Judge - 11 months ago 77

C++ Question

Why is

`std::array`

`using T = const int *;`

std::array<T, 4> x = { &a, &b, &c, &d }; // name: class std::array<int const *,4>

x[0] = &c; // OK : non-constant pointer

*x[0] = c; // Error : constant data

compared to here?

`using T = int *;`

std::array<const T, 4> x = { &a, &b, &c, &d }; // name: class std::array<int * const,4>

x[0] = &c; // Error : constant pointer

*x[0] = c; // OK : non-constant data

This second case is equivalent to

`const std::array<T, 4>`

If we use

`const int *`

`std::array<const int*, 4>`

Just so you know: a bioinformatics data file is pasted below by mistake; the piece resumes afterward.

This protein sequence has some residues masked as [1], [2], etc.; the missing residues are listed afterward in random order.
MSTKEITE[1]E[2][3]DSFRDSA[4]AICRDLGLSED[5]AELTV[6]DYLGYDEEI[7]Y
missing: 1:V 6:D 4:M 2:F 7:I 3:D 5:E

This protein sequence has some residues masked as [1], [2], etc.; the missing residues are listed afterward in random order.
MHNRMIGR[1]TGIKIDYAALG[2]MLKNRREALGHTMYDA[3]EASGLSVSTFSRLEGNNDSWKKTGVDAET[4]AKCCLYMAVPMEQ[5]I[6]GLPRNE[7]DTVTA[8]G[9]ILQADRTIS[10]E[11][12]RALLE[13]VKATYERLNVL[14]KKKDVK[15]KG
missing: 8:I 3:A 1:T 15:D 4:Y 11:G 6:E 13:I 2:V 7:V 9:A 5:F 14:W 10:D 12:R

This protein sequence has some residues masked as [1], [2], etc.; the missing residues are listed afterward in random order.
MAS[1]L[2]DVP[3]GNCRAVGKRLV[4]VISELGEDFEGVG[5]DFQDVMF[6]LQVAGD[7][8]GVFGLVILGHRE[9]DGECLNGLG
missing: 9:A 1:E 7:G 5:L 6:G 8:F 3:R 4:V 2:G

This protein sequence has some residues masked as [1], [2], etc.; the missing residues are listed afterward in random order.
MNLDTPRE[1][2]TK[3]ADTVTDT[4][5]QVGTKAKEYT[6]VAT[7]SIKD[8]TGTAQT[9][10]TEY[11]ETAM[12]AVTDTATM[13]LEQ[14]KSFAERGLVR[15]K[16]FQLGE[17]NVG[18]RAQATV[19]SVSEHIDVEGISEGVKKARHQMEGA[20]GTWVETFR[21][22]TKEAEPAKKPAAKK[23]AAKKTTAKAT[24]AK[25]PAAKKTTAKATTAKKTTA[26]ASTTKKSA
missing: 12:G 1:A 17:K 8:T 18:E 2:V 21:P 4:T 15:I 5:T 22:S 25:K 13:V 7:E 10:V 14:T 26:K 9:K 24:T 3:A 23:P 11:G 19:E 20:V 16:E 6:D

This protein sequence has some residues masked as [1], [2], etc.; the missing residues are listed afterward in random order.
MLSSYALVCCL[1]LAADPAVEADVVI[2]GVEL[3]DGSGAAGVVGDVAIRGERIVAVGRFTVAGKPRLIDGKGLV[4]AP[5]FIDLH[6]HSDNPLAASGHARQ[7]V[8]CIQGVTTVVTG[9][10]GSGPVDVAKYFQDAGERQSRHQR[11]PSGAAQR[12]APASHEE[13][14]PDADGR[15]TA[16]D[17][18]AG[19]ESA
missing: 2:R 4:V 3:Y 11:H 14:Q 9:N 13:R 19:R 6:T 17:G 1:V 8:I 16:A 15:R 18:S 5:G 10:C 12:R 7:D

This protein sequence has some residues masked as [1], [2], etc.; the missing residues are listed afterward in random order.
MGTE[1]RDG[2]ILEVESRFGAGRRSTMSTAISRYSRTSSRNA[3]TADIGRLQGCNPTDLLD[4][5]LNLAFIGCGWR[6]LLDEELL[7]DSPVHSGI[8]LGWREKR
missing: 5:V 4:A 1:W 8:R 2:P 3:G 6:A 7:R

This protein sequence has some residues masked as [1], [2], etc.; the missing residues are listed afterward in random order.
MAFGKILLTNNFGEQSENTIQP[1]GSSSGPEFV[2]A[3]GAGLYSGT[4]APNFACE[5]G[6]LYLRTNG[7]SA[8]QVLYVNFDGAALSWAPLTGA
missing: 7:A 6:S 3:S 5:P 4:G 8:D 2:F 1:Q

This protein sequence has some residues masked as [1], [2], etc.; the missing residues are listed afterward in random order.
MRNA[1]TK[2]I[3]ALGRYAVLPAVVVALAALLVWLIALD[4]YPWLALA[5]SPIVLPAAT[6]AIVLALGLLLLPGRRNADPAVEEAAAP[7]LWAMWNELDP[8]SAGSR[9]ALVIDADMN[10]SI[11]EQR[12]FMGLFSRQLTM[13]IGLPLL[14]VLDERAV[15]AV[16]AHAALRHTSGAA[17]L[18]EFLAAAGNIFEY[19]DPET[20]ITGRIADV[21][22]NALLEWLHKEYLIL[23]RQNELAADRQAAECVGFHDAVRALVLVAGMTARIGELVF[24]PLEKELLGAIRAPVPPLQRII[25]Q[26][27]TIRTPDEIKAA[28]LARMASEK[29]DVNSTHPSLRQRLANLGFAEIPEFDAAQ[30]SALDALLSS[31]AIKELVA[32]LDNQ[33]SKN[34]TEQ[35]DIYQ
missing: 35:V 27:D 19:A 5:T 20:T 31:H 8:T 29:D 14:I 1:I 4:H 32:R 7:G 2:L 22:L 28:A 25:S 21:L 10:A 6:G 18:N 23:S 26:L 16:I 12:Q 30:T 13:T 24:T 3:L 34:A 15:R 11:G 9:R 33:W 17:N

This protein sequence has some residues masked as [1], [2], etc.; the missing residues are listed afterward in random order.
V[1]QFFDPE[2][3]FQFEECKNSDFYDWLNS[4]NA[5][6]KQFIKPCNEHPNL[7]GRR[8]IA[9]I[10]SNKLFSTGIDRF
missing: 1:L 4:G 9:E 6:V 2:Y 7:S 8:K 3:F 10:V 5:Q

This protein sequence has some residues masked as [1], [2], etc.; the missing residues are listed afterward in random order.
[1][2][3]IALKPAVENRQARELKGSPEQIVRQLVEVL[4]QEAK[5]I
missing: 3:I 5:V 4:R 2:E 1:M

So more precisely, why is

`using T = int*; std::array<const T, 4>;`

`std::array<int*const, 4>`

`std::array<const int*, 4>`

Answer Source

why is

`using T = int*; std::array<const T, 4>;`

equivalent to`std::array<int*const, 4>`

and not`std::array<const int*, 4>`

?

Because `const`

is qualified on `T`

, the pointer itself, it's not (and couldn't be) qualified on the pointee. So `const T`

means `const`

pointer, not pointer to `const`

.

The rule is same, whether `T`

is pointer or not.

```
using T = int; // const T => int const
using T = int*; // const T => int* const, not int const*
using T = int**; // const T => int** const, neither int* const*, nor int const**
```

Note the 3rd example, if `const`

is qualified on the pointee, `const T`

should be `int* const*`

, or it should be qualified on the pointee of pointee, i.e. `int const**`

?